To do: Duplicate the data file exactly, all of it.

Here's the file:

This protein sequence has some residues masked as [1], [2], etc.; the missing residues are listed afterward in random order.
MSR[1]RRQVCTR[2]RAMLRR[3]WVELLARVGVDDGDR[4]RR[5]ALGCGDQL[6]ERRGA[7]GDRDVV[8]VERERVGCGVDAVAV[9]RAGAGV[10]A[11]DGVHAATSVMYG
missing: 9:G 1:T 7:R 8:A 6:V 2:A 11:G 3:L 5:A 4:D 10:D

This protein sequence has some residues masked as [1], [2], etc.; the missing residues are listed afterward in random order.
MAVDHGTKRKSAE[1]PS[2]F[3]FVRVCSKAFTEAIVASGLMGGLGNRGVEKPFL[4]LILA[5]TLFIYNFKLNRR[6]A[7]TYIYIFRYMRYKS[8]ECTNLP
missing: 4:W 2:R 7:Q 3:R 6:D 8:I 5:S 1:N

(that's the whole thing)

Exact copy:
This protein sequence has some residues masked as [1], [2], etc.; the missing residues are listed afterward in random order.
MSR[1]RRQVCTR[2]RAMLRR[3]WVELLARVGVDDGDR[4]RR[5]ALGCGDQL[6]ERRGA[7]GDRDVV[8]VERERVGCGVDAVAV[9]RAGAGV[10]A[11]DGVHAATSVMYG
missing: 9:G 1:T 7:R 8:A 6:V 2:A 11:G 3:L 5:A 4:D 10:D

This protein sequence has some residues masked as [1], [2], etc.; the missing residues are listed afterward in random order.
MAVDHGTKRKSAE[1]PS[2]F[3]FVRVCSKAFTEAIVASGLMGGLGNRGVEKPFL[4]LILA[5]TLFIYNFKLNRR[6]A[7]TYIYIFRYMRYKS[8]ECTNLP
missing: 4:W 2:R 7:Q 3:R 6:D 8:I 5:S 1:N